Place, publisher, year, edition, pages
    Elsevier, 2017
    National Category
    Cancer and Oncology
    Identifiers
    urn:nbn:se:liu:diva-127369 (URN)10.1016/j.ejmp.2017.06.001 (DOI)000405493200012 ()28606833 (PubMedID)
    Note

    Funding agencies: LiU Cancer research network at Linkoping University and Region Ostergotland (Sweden)

    Available from: 2016-04-23 Created: 2016-04-23 Last updated: 2018-05-02Bibliographically approved
  • 5.
    Flejmer, Anna M.
    et al.
    Linköping University, Department of Clinical and Experimental Medicine, Division of Surgery, Orthopedics and Oncology. Linköping University, Faculty of Medicine and Health Sciences. Region Östergötland, Center for Surgery, Orthopaedics and Cancer Treatment, Department of Oncology.
    Chehrazi, Behnaz
    Department of Physics, Stockholm University, Stockholm, Sweden.
    Josefsson, Dan
    Linköping University, Department of Medical and Health Sciences, Division of Radiological Sciences. Linköping University, Faculty of Medicine and Health Sciences. Region Östergötland, Center for Surgery, Orthopaedics and Cancer Treatment, Department of Radiation Physics.
    Toma-Dasu, Iuliana
    Medical Radiation Physics, Stockholm University and Karolinska Institutet, Stockholm, Sweden.
    Dasu, Alexandru
    Linköping University, Department of Medical and Health Sciences, Division of Radiological Sciences. Linköping University, Faculty of Medicine and Health Sciences. The Skandion Clinic, Uppsala, Sweden .
    Impact of physiological breathing motion for breast cancer radiotherapy with proton beam scanning: An in silico study2017In: Physica medica (Testo stampato), ISSN 1120-1797, E-ISSN 1724-191X, Vol. 39, p. 88-94Article in journal (Refereed)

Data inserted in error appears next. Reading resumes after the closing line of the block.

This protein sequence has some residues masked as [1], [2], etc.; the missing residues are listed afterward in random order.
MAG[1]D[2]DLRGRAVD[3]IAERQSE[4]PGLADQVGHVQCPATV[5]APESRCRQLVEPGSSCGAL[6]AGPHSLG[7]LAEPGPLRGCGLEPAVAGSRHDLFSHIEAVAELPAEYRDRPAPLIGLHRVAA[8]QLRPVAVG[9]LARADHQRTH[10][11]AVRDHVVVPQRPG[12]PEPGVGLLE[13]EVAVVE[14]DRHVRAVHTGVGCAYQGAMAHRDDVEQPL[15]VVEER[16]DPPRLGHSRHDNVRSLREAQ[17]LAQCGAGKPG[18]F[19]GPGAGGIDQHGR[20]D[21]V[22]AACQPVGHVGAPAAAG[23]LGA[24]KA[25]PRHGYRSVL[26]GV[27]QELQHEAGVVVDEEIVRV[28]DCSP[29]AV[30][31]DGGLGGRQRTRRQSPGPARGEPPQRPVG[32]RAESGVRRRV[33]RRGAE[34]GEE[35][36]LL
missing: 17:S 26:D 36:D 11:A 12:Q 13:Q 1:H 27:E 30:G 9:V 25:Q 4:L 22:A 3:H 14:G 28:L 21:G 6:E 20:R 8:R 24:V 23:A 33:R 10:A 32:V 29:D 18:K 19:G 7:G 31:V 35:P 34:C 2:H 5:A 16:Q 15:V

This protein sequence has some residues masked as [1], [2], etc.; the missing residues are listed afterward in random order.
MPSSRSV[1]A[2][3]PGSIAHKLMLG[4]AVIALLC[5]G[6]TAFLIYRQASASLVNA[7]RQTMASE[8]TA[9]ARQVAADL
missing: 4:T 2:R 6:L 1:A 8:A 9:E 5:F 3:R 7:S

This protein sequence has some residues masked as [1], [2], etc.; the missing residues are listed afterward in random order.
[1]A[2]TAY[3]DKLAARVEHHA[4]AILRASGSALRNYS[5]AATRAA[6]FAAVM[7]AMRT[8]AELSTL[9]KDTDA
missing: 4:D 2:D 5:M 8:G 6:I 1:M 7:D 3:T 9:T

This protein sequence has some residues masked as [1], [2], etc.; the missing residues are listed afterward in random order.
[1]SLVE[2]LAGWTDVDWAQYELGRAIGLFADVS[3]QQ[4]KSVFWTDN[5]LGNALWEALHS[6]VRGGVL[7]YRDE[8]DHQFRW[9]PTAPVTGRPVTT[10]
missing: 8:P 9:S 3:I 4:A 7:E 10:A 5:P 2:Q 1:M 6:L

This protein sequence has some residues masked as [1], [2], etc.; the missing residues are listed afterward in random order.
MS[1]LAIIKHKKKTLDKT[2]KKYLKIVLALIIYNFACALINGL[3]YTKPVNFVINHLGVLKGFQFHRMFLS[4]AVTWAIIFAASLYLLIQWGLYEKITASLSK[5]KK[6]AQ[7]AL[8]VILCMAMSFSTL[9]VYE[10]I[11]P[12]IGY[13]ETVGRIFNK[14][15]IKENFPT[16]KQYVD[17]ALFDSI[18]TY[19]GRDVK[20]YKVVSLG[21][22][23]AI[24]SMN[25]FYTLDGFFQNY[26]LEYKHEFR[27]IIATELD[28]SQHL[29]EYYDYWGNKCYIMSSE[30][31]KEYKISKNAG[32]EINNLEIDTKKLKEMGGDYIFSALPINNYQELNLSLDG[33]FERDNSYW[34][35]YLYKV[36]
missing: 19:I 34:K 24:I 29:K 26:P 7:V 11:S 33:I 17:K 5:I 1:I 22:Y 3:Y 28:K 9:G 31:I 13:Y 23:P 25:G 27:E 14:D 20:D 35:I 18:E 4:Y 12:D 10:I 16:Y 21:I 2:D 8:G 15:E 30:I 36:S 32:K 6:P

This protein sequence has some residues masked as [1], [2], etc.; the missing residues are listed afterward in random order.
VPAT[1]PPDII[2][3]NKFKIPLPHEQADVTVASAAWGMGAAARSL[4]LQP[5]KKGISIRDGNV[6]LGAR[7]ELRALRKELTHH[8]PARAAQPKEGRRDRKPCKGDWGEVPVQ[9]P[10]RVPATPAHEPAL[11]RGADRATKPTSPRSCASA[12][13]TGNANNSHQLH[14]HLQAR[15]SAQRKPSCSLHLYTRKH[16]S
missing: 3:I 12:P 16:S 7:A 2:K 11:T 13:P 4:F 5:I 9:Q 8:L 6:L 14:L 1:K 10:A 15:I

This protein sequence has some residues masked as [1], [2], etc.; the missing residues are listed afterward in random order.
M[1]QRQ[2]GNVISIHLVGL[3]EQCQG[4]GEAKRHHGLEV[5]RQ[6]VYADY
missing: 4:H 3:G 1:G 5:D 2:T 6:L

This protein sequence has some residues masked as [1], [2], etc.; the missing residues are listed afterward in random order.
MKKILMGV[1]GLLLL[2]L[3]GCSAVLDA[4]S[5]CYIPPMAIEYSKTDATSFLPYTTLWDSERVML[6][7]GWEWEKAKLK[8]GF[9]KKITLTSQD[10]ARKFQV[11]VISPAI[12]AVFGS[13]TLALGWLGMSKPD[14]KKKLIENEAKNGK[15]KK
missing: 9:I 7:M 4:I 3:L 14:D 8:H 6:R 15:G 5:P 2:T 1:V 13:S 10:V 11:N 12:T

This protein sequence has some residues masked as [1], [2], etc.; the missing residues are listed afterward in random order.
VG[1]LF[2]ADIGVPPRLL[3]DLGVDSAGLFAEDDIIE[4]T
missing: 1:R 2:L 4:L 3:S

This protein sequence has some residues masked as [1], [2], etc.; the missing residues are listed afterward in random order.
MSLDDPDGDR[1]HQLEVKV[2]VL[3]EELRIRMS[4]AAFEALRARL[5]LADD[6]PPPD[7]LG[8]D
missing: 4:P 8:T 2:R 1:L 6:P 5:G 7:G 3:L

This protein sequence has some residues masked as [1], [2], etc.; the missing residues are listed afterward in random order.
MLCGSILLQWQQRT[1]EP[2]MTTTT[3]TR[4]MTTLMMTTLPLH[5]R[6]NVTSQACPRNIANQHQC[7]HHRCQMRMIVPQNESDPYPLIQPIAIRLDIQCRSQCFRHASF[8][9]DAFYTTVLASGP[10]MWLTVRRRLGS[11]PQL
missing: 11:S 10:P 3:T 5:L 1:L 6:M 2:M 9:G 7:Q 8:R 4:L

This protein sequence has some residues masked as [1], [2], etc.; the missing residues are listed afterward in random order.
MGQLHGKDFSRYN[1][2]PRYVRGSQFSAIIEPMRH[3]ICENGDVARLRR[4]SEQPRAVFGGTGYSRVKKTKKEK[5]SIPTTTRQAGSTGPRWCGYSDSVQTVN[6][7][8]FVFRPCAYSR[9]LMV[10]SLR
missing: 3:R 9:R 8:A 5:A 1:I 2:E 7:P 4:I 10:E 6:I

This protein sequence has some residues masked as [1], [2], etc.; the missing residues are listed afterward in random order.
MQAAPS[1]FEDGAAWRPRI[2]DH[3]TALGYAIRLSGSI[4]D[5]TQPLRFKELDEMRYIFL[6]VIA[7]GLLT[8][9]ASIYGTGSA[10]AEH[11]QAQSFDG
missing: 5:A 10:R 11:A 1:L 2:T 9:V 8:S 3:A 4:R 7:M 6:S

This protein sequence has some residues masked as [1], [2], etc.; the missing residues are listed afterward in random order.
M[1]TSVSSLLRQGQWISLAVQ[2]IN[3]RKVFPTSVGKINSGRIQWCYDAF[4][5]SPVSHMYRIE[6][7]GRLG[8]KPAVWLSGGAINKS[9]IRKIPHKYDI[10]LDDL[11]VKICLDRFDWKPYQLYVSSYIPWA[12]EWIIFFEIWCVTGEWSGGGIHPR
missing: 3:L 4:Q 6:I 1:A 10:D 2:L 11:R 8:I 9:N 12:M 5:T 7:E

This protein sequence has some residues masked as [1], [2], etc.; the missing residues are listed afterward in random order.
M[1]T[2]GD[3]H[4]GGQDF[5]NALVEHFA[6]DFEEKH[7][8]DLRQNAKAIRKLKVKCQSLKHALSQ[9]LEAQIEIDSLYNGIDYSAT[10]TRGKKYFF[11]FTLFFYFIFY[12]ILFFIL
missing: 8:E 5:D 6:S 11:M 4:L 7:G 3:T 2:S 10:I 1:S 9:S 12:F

Abstract [en]

    This study investigates the impact of breathing motion on proton breast treatment plans. Twelve patients with CT datasets acquired during breath-hold-at-inhalation (BHI), breath-hold-at-exhalation (BHE) and in free-breathing (FB) were included in the study. Proton plans were designed for the left breast for BHI and subsequently recalculated for BHE or designed for FB and recalculated for the extreme breath-hold phases. The plans were compared from the point of view of their target coverage and doses to organs-at-risk. The median amplitude of breathing motion determined from the positions of the sternum was 4.7 mm (range 0.5-14.6 mm). Breathing motion led to a degradation of the dose coverage of the target (heterogeneity index increased from 4-7% to 8-11%), but the degraded values of the dosimetric parameters of interest fulfilled the clinical criteria for plan acceptance. Exhalation decreased the lung burden [average dose 3.1-4.5 Gy (RBE)], while inhalation increased it [average dose 5.8-6.8 Gy (RBE)]. The individual values depended on the field arrangement. Smaller differences were seen for the heart [average dose 0.1-0.2 Gy (RBE)] and the LAD [1.9-4.6 Gy (RBE)]. Weak correlations were generally found between changes in dosimetric parameters and respiratory motion. The differences between dosimetric parameters for various breathing phases were small and their expected clinical impact is consequently quite small. The results indicated that the dosimetric parameters of the plans corresponding to the extreme breathing phases are little affected by breathing motion, thus suggesting that this motion might have little impact for the chosen beam orientations with scanned proton beams.